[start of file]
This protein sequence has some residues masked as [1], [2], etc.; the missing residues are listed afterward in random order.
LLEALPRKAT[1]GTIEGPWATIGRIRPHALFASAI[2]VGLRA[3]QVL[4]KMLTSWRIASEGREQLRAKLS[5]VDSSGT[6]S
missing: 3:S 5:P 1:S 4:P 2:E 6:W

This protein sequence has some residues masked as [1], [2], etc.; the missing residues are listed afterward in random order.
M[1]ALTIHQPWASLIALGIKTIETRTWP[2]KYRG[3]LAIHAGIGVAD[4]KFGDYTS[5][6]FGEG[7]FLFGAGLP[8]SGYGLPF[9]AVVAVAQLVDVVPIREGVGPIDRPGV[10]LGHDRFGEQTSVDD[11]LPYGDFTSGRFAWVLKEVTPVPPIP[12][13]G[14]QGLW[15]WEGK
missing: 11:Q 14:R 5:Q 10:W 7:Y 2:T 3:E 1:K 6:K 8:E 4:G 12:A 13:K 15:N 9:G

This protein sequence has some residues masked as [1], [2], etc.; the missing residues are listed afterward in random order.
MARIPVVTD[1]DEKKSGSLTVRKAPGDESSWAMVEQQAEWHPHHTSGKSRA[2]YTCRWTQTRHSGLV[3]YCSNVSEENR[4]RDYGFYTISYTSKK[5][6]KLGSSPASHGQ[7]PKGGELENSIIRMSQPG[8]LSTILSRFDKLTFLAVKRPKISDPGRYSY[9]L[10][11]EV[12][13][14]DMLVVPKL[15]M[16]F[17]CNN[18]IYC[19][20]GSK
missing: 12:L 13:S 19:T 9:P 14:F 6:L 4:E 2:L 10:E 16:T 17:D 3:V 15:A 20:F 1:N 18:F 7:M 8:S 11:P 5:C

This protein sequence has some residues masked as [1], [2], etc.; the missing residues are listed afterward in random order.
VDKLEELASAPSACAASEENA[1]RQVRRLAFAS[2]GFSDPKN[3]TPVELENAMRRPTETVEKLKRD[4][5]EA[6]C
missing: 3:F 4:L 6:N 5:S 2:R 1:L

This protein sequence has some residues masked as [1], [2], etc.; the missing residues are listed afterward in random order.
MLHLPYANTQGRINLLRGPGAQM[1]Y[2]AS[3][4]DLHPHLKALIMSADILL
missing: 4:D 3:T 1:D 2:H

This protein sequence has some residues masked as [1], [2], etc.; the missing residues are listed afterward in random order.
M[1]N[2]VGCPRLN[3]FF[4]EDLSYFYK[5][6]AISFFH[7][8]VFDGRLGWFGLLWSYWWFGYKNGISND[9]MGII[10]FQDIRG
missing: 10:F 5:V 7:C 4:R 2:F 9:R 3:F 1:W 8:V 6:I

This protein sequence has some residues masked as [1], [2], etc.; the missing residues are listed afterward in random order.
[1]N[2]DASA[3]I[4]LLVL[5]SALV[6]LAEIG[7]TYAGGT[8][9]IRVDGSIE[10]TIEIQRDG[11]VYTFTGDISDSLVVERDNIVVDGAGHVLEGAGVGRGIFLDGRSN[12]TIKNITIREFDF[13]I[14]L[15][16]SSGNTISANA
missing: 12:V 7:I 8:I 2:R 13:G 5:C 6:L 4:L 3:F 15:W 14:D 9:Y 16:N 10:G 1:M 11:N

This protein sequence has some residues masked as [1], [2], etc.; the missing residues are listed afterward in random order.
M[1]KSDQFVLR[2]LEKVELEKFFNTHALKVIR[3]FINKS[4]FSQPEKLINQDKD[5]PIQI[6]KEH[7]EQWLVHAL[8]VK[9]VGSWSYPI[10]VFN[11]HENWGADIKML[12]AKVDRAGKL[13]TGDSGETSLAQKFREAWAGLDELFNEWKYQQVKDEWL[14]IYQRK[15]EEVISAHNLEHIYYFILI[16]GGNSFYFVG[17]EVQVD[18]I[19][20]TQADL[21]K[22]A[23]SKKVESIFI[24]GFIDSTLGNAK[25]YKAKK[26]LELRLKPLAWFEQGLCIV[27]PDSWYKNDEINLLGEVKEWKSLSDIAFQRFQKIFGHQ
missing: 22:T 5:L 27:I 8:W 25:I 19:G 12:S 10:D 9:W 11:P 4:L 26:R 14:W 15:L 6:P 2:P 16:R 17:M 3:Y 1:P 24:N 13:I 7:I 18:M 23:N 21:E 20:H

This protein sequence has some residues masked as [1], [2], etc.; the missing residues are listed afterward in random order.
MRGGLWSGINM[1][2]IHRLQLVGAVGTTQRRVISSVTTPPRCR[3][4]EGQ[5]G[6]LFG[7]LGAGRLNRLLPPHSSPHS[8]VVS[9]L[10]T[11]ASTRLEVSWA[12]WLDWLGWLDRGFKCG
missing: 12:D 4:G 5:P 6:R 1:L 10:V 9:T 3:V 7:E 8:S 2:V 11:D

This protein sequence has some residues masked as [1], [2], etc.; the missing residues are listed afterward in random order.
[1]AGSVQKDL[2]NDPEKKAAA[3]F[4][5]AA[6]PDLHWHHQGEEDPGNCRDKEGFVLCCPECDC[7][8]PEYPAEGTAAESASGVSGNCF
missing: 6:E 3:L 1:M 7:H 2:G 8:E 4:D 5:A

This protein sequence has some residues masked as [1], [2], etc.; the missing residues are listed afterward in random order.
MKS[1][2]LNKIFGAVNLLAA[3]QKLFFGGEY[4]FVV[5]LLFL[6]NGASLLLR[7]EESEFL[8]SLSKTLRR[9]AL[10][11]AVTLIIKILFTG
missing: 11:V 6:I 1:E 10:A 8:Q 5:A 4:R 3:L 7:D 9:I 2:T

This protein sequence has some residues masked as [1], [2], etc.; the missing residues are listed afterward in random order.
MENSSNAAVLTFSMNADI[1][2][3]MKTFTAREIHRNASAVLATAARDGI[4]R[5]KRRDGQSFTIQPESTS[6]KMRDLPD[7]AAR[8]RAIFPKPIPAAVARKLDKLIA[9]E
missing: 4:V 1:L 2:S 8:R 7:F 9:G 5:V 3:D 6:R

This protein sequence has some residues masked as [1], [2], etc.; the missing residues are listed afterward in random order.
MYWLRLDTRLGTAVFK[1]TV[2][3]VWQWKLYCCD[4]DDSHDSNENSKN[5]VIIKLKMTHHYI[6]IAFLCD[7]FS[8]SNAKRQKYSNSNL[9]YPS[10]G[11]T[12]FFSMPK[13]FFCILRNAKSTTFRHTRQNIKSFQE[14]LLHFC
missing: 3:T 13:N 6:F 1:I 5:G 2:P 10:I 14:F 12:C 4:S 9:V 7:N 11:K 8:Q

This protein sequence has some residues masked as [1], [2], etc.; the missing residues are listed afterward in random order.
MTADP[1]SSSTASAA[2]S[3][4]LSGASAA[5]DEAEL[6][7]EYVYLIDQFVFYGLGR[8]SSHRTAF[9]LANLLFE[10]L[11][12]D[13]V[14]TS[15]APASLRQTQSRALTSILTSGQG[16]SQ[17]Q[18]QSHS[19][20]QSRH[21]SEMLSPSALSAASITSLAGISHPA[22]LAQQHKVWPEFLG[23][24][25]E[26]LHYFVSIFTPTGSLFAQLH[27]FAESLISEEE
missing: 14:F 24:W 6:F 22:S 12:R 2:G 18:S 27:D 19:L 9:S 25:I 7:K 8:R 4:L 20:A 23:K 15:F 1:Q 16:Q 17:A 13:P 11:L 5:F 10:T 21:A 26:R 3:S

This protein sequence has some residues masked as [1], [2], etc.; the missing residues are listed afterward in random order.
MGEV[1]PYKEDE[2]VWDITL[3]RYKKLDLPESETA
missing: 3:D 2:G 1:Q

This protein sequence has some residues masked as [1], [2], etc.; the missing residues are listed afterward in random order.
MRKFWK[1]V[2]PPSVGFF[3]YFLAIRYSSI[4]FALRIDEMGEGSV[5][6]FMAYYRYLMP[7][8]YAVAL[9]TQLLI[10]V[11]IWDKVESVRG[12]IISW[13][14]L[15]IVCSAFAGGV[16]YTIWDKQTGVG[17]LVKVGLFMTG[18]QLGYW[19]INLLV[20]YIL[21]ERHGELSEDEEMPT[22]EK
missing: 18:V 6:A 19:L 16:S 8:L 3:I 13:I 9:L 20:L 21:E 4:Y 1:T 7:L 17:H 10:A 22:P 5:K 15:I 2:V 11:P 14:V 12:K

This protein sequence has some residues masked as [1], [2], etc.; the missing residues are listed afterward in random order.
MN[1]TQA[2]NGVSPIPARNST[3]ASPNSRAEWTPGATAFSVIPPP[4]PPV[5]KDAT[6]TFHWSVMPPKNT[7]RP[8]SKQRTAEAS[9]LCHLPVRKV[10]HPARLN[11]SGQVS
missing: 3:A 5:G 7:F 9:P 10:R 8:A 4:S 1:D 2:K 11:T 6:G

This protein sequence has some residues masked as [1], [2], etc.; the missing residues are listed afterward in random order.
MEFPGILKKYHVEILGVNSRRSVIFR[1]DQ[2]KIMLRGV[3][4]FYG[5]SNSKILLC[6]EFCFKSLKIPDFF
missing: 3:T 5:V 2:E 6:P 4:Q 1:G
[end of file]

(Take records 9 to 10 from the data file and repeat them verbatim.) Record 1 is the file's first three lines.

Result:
This protein sequence has some residues masked as [1], [2], etc.; the missing residues are listed afterward in random order.
MRGGLWSGINM[1][2]IHRLQLVGAVGTTQRRVISSVTTPPRCR[3][4]EGQ[5]G[6]LFG[7]LGAGRLNRLLPPHSSPHS[8]VVS[9]L[10]T[11]ASTRLEVSWA[12]WLDWLGWLDRGFKCG
missing: 12:D 4:G 5:P 6:R 1:L 10:V 9:T 3:V 7:E 8:S 2:V 11:D

This protein sequence has some residues masked as [1], [2], etc.; the missing residues are listed afterward in random order.
[1]AGSVQKDL[2]NDPEKKAAA[3]F[4][5]AA[6]PDLHWHHQGEEDPGNCRDKEGFVLCCPECDC[7][8]PEYPAEGTAAESASGVSGNCF
missing: 6:E 3:L 1:M 7:H 2:G 8:E 4:D 5:A